An original story by me, based on true events. If you like this story, there’s more where this came from. Please drop me a like, a comment, or a follow if you’re feeling generous. I’d love to follow back and read your writing as well!
Impact by Nicole Locorriere
“You should probably take the bus today, or let me drive you to school,” my mom said.
“What? Why? I already missed the bus. Just let me drive,” I said. My coat and gloves were already on, and I was prepared to brave the February elements.
My mom stood in the doorway of the kitchen with her arms folded across her chest. She was dressed for work, and my sister was sitting at the kitchen table shielding her bacon from our dog.
“The weather said it was supposed to be icy today,” my mom said, nodding toward the kitchen TV.
“It didn’t even rain or snow or anything last night,” I said.
She shrugged and rolled her eyes at me. “I don’t know Nic, condensation? Ice fairies? I don’t care how it got there, I just don’t want you driving in those conditions. Especially not around the lake.”
Lake Surprise. The Union County Park Commission had purchased the Feltville Reservoir for the Watchung Reservation around the 80’s, and then they renamed it based on the fact that it was impossible to see from the road until you hit a particularly sharp turn.
“I’ve been driving around the lake every day since I got my license!”
“And how long ago was that? Eight months?”
“Umm, that’s a lot of days.”
“Try driving for over 25 years and then tell me eight months seems like a long time.”
“Why are you being so difficult? It’s not like this is the first day it’s been cold.”
“Just go through Summit instead, okay? There are safer ways to get to school.”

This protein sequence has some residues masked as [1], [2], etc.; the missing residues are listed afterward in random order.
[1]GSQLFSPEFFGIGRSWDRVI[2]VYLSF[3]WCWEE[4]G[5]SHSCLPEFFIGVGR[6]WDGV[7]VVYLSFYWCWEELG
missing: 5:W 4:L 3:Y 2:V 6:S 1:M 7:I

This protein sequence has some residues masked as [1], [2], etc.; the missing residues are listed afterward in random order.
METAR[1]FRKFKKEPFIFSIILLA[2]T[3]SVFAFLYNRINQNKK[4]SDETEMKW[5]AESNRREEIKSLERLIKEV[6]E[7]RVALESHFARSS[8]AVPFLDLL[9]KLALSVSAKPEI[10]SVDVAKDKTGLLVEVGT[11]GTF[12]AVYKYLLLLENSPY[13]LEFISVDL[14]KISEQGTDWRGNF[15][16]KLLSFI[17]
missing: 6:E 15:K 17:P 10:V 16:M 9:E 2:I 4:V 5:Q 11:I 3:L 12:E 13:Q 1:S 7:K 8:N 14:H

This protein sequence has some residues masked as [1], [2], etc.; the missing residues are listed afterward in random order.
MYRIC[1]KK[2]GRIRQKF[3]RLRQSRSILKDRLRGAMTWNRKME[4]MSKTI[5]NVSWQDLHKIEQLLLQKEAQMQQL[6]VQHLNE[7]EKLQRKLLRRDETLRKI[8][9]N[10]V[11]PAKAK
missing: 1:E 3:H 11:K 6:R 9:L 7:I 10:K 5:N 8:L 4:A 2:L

“Fine,” I said, throwing my gloved hands in the air.
“Nicole Marie. I’m serious. Be so careful.”
I did go through Summit, but that only kept me from having to go around the lake. The reservation covered 2,000 acres, and there was no way for me to get to school without going through the Thirteen Bumps.
The Watchung Reservation used to be home to Lenape Indians until settlers started coming in and building it up the way they wanted it. However, a legend states that the village of Feltville, a now deserted section of the reservation, was also home to a family of thirteen witch sisters in the mid-1700s. They felt it was being violated by newcomers who build it up, so they would cast spells to bring them bad luck. The settlers got so frustrated that they hanged all thirteen of them from trees somewhere deep in the Appalachian Mountains, and burned their bodies. They buried the ashes under what had since become Glenside Road, the street that I took to high school.
One week after the construction of the road had finished, thirteen bumps appeared. Twenty years later, in 1993, the county had it re-paved to level them out. Two days after that, they resurfaced. Supposedly, they’re the bodies of the witches, and you have to count them as you drive over them, because if you count twelve, it means the ghost of one of the witches is out. I never necessarily believed that, but once in a while it was fun to count the bumps to amuse myself on the ride.